I returned to prison. It was 5 in the afternoon.
At its entrance the prison commander was waiting for me. The
Ordnungsdienst, who had brought me back, wasn't able to explain why
he had brought me back so late. He was immediately attacked with a hail of
beatings and kicks. And as soon as the commander had finished with
the policeman, he turned to me. He was short, with a belly hanging over crooked
legs and a big head glued to his shoulders, a red face full of pimples, small
grey eyes, a fleshy nose which was always in motion
The butcher (that was how prisoners and jailers alike used to call him) would walk with a cane, one end of which had a metal ball covered with leather. He used that cane to mercilessly beat the prisoners who worked in the prison's garden.
As for our group, he rarely ever approached us. When we saw him in the distance, we would enter the house at the end of the garden our detention area. The butcher could not fathom the fact that we were strange Jews, whom he was not allowed to hurt And here, and now, I myself gave him an excuse to retaliate.
As soon as he had closed the gate behind the Jewish policeman, he turned to me. He licked his lips, as if he had just finished a delicious meal, but his face remained expressionless. Only his nose kept moving in all directions
All of a sudden I felt a hail of slaps. He quickly pulled out his cane from under his belt but instead of beating me, he began cursing and screaming at me, at my parents, at Judas Iscariot, at those string-pullers in Wall Street The representative of the Herrenvolk [master race] was afraid to hurt me, the owner of the American passport. Therefore he started by pouring his fury on the Jewish policeman, and then, without stopping his stream of insults and abuses he ordered a thorough search to be performed on me and then to throw me somewhere
After the search, the jailer took me to a place which was apparently a dungeon, without flooring nor a window and where the only light penetrated from cracks in the door. After about two-three hours they brought me some food. I refused to accept it. I spent the night sitting, because it was impossible to stand or walk. In the morning they brought me food again, and again I refused. The jailer whispered to me, Don't worry. They will soon let you out of here, and you will all go to America, by submarine, he added, there is no other way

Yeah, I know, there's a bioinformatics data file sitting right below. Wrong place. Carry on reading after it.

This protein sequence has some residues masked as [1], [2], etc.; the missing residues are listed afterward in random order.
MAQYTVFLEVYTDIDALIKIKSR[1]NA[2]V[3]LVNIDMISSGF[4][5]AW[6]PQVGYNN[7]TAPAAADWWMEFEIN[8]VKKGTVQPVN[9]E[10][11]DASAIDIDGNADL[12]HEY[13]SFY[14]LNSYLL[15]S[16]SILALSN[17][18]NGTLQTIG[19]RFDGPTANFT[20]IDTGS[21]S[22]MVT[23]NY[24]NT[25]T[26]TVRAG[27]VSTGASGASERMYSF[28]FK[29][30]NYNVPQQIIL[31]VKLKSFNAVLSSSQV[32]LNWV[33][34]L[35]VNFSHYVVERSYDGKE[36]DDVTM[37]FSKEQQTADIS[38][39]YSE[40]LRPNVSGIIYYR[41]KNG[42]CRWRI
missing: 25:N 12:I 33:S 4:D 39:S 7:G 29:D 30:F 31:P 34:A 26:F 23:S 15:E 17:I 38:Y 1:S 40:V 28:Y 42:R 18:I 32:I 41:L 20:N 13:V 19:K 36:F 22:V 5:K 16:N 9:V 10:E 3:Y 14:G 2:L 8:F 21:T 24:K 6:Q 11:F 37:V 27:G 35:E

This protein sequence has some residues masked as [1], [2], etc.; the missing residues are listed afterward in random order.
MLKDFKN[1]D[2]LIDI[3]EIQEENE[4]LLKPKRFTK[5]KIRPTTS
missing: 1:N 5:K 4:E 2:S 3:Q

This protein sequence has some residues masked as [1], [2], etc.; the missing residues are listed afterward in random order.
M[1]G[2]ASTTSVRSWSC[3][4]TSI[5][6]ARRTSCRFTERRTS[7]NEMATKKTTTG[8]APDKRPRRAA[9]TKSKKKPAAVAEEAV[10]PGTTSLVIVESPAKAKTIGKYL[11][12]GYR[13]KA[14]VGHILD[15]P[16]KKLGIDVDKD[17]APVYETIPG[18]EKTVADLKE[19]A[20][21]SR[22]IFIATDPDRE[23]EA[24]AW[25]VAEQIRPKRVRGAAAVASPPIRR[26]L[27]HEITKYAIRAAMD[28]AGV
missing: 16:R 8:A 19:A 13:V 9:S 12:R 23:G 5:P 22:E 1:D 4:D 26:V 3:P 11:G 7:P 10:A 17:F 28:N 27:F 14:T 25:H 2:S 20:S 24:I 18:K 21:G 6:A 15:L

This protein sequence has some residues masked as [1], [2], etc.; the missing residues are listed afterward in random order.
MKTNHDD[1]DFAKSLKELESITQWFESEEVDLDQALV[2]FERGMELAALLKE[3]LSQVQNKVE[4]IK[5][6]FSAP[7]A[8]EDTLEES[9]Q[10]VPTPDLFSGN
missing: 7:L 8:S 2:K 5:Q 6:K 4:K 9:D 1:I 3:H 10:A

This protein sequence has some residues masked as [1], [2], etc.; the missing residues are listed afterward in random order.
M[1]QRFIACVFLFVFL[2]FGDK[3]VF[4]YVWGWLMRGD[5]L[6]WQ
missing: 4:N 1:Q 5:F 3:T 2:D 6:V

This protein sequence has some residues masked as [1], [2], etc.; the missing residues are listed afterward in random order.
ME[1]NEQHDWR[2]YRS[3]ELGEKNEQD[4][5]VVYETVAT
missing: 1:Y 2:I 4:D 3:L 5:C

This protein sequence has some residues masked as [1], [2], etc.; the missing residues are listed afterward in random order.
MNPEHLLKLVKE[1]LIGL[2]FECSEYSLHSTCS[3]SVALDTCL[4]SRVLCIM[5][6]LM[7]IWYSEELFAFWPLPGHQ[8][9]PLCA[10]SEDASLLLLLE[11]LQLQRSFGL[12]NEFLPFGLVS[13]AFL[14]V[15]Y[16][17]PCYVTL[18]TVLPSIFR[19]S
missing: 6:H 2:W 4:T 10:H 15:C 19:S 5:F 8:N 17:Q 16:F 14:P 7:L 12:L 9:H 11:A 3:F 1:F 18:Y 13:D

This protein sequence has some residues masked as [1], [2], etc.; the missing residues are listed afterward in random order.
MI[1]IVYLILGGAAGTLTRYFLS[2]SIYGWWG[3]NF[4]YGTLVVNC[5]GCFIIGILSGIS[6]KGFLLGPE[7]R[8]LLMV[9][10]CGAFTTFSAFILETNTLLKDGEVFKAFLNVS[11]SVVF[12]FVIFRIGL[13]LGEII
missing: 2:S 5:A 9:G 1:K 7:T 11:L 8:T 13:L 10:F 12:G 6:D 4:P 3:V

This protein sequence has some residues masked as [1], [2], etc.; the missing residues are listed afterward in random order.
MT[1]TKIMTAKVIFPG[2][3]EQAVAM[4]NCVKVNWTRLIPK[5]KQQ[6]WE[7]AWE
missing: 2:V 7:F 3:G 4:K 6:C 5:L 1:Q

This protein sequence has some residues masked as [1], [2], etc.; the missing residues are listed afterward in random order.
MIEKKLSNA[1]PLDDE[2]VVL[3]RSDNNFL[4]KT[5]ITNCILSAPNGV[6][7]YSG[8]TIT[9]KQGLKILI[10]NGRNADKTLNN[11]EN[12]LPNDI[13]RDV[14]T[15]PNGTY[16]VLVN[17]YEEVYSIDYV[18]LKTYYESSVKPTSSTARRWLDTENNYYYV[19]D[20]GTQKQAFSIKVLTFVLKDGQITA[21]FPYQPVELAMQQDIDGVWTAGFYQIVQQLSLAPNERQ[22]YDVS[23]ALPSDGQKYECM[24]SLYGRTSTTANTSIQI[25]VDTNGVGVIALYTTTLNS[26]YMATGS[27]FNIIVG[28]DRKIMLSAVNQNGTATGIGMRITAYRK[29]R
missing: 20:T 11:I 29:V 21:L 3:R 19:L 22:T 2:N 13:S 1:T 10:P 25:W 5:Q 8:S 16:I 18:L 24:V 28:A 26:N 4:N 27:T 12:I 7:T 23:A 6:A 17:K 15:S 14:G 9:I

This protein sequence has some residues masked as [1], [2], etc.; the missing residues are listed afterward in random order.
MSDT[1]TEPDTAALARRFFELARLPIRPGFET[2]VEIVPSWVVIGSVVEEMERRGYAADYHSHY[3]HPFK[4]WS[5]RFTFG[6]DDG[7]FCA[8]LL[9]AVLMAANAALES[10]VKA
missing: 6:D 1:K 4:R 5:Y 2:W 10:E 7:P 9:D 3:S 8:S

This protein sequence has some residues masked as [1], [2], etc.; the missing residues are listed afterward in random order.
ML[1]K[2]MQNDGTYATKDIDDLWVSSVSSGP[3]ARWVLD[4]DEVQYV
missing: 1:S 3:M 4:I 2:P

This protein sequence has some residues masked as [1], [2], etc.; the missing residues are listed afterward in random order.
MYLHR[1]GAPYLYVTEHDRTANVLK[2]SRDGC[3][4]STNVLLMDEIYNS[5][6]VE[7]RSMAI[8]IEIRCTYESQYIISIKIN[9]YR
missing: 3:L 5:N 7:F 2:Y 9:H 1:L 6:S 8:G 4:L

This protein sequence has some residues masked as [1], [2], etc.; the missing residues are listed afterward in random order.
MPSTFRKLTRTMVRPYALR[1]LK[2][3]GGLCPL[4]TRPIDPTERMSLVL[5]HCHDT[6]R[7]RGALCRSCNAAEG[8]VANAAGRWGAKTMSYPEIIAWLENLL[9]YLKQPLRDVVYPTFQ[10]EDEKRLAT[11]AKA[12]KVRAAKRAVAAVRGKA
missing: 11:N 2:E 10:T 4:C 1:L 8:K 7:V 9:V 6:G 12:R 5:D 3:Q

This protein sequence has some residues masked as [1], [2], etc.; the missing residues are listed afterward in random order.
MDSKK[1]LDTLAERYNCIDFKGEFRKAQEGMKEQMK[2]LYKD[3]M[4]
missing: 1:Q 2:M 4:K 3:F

At about nine they transferred me to the detention area of our group.
I saw the butcher only the following day, as he was entering the bus which took us to the railway station, on our way to Tittmoning camp. He approached me and said, half laughing half screaming, Don't forget to send me coffee
Only few of our families and friends came to see us off.
by Dawid Liwer
Translated by Nitsa Bar-Sela
Despite the pain and the many restrictive laws that the Jews of Będzin suffered, the Zionist activity of the youth of our town, in all its streams and varieties, never stopped. Gordonia, Hashomer Hatzair, Hano'ar Hatzioni, Hashomer Hadati and Kibbutz Dror held meetings, provided information, trained and educated its members. All these ramified activities were, of course, clandestine, and were carried out in underground conditions without the Judenrat leaders' knowledge, although they occurred within the boundaries of their authority.
The Youth Farm The Center of Activity
Even in 1940 the German authorities allocated 300 dunams for agricultural
elaboration to the Judenrat. The Germans divided this space into lots. Some of
them were designed for the Jews to grow vegetables in and some were left for
the Germans. The Jews, however, after a long day of hard work and struggling to
survive under the German whip, were not able to make any profit from these lots
which were, by the way, very far from their town a matter that required a
special license to travel there. Yet these disadvantages turned into advantages
for the youth who started to develop the land. And this is how the farm was
founded as a place of training for agricultural work for the Zionist youth.
What enabled such a remarkable achievement was the fact that the director of
this farm was then Ari Liwer. He was a member of the Hitachdut and a pupil of
Gordonia. He maintained a very strong connection with the youth, helped to
organize their meetings and held talks on Zionist issues. Thus, the farm turned
into a meeting place for the active urban youth of the three towns Będzin,
Sosnowiec and Dabrowa in all their spheres, from Freiheit to
Hapoel Hamizrachi who used to hold their meetings there. Those who
came to the farm on Shabbat felt disconnected from the atmosphere of the war
and forgot all about their everyday hardships. The vibrant energies of
thousands of youth, the songs of Erez-Israel and the excitement of the Hora
dances filled the air. And it was so hard to leave the farm members and return
to town, to the tragic reality. Still, only a few months had passed and the
Judenrat forbade Jews to visit the fields of the farm, except for those who
worked there. A few policemen of the Jewish organization were appointed to
execute this prohibition. A. Liwer, the director of the farm, was summoned to
the Judenrat office, where he was told that he would be held responsible for
any illegal meetings on the farm. However, the youth did not pay any attention
to this decree and continued their activities.
Moreover: At the end of 1942 there was a visit to the farm which encouraged and
strengthened the youth activity. Aron Menczel, a member of the Maccabi